Wow, can't believe that PACE16 is just a memory! It was three intense days of learning, watching, sketching, painting, networking, and shopping.
We flew into Phoenix the evening of Friday, April 15, and drove down to Tucson that night. Saturday morning's lineup included Matt Smith's demonstration. He showed us how to use the palette knife to scratch out branches in the foreground, and how to use a bit of red with white for the highlights on saguaro cacti.
At lunch, I met Heather Goldstein, a vice president at Jerry's Artarama. We talked about how rare it is to find people who are both art- and business-savvy.
As I relaxed on the patio at the Hilton El Conquistador I sketched Pusch Ridge in my Stillman & Birn Gamma sketchbook, with a tiny set of watercolors and a waterbrush.
While I was browsing the paintings displayed for sale in the hall, I met Randall Sexton and we chatted about the painting workshop he's offering at Carquinez Strait, through Arts Benicia. I've been thinking about signing up.
I skipped the afternoon's paintout on the grounds of the hotel; M. and I went to Saguaro National Park instead and then went out for a delicious dinner at Cafe Poca Cosa in downtown Tucson. The park was otherworldly -- so many towering cacti! Now I see why cartoons of cacti look the way they do.
In addition to my Stillman & Birn, I also took along the Bee Pen Sketcher's sketchbook I've been playing with. While it does OK with ink and wash, it didn't really love a combination of Crayola Twistable colored pencils and watercolor. This was a quick sketch I did of the desert plantlife behind the Hilton.
I did a lot of thumbnails during the trip, working out compositions for potential acrylic studies.
Sunday's convention highlight was easily the portrait demo by Jove Wang. With seemingly random strokes he dashed off a likeness of the sitter that was full of life. I challenged myself to do a quick sketch of him painting with just a waterbrush and watercolors -- no pencil or pen first.
From the resort, you can see quite far into the distance -- tried to capture it with ink and wash between conference sessions.
The evening's paintout was at Catalina State Park. I had only about an hour to paint, since I wanted to get back to the hotel for the urban sketching demo by Tim Oliver and Richard Sneary.
It was challenging to keep the acrylics workable even though I was in the shade of the car. The tiny canvas size meant I couldn't use huge brushes, so that made everything fiddly.
Monday I did another watercolor sketch of the view of Oro Valley from the Hilton.
I spent quite a bit of time at the expo, figuring out what I would buy. As I mentioned in the last post, I'd had my eye on a Strada easel, so I decided to spring for the Mini version. I also got an Easyl tripod to go with it, and picked up various odds and ends at other vendors: the RayMar panels and wet panel carrier, a Rosemary & Co. travel sable watercolor brush, some brushes from Trekell and Judson's, an Easel Brush Clip, etc. Golden Artist Colors kindly gave me a few free tubes of their OPEN acrylic paint to supplement the ones I'd brought.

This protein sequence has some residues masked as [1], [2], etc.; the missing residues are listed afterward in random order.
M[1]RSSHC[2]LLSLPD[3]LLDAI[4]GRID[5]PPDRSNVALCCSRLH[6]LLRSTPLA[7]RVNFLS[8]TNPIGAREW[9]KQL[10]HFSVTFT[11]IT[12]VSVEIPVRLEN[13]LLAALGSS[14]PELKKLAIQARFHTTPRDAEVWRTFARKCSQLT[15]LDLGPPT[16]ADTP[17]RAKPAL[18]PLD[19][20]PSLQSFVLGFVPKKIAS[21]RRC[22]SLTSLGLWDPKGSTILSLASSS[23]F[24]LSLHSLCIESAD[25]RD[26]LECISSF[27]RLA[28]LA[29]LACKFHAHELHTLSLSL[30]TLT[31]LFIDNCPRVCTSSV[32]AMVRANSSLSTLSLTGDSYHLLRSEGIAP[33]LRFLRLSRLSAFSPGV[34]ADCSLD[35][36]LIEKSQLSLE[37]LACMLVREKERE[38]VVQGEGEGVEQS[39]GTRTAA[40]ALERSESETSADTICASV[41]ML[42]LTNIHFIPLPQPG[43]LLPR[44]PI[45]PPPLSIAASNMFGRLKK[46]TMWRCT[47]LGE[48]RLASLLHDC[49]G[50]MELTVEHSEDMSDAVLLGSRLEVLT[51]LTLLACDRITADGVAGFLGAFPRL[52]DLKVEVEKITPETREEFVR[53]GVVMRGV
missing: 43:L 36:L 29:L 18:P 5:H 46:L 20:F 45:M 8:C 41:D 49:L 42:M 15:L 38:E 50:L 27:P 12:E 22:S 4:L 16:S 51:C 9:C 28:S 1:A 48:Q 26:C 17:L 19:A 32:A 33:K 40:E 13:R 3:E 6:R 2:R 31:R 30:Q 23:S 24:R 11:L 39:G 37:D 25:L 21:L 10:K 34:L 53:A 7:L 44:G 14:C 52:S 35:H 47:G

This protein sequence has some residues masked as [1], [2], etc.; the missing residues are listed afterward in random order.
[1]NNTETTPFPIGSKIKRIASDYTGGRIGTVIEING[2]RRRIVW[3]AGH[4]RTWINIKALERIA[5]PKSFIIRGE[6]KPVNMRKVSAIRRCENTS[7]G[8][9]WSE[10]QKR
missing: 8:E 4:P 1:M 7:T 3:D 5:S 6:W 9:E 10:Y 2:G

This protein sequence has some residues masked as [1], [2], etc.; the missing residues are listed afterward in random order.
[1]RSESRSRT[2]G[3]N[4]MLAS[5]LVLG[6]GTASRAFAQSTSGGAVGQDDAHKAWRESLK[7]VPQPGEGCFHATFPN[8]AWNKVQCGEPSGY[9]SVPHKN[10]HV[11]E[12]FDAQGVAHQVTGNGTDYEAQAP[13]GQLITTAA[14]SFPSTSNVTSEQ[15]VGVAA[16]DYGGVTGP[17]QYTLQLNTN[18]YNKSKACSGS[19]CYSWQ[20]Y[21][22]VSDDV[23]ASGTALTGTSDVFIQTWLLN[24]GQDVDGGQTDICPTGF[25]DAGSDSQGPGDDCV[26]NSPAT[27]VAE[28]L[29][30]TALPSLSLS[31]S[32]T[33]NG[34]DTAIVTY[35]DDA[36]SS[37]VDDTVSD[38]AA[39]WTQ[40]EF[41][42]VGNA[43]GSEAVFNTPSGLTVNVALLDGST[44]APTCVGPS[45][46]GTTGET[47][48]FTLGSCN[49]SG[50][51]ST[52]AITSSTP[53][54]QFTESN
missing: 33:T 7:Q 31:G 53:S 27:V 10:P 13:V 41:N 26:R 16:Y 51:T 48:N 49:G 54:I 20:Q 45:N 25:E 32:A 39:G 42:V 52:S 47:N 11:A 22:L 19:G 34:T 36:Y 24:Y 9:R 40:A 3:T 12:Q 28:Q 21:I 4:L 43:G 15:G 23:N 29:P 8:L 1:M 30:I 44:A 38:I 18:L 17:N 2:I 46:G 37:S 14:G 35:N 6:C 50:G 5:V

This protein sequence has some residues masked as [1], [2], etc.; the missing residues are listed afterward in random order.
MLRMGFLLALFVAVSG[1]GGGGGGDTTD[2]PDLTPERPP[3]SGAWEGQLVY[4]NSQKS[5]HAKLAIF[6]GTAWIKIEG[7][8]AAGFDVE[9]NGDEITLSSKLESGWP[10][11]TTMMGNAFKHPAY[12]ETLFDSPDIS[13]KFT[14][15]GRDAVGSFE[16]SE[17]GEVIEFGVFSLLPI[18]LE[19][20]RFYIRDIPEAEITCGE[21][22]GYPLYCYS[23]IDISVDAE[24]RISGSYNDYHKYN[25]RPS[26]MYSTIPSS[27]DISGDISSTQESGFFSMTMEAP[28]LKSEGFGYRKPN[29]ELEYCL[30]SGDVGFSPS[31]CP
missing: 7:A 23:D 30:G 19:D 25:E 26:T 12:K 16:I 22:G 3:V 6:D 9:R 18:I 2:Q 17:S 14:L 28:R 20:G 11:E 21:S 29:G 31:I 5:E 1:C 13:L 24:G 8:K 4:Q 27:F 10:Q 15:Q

While everyone else went off to paint Old Tucson, M. and I went to Picacho State Park, where I set up my new easel and tripod. I used the Golden OPEN acrylics on a RayMar panel. (The painting I did there is at the top of this blog post.)
The views were beautiful and it would have been great to stay longer, but we had to get to Phoenix for dinner with M.'s cousin and to check into our airport hotel. But -- one last putting of pen to paper: on the way to Phoenix, I sketched some quick studies of the highway.
It's amazing that these desert landscapes are just a short plane ride away now. I still haven't seen (or painted) the Grand Canyon, Sedona, Scottsdale -- so many more places to explore on our next AZ adventure!
You might recall that the last time I attended the Plein Air Convention & Expo it was in Monterey, California. Last year we were in the middle of moving, so even though it was an hour away I couldn't attend. This year it's being held in Tucson, Arizona -- a state I've never been to! So I'm very excited to be going to the land of ... um, jumping cacti and scorpions and javelinas, oh my!
OK, I need to stop frightening myself by reading the posts from locals on the convention Facebook group. Focus on the painting. I've reread my notes from Monterey and made a checklist for myself.
My goals for the event?
Network. Meet potential Urban Sketchers symposium sponsors at the expo. Meet Randall Sexton, whose workshop I'm thinking of taking next month. Meet Tim Oliver and Richard Sneary, who are giving a talk on urban sketching.
Paint and sketch. Try plein air painting with Golden Open acrylics (will they work in the desert??).
Buy useful stuff. Possibly purchase a Strada easel, which I've had my eye on. Also some lightweight panels and a wet panel carrier.
See the town. I want to check out Saguaro National Park. Eat yummy food in downtown Tucson. Avoid the jumping cacti. And the scorpions, and javelinas....
Let's see how I do! (Oh, and the palm tree sketch at the top of this post was done from my backyard -- wanted to see how easily my existing easel setup would work for acrylics outdoors. It does the job, but it's a little clunky. Hence my desire for that Strada....)
M.'s grandmother, Lib Norris, was an institution at UConn. She was an avid gardener, maker of hatboxes, lover of birds, host of numerous family gatherings. She will be greatly missed. We had Hershey's Nuggets and UConn Dairy Bar ice cream in her honor.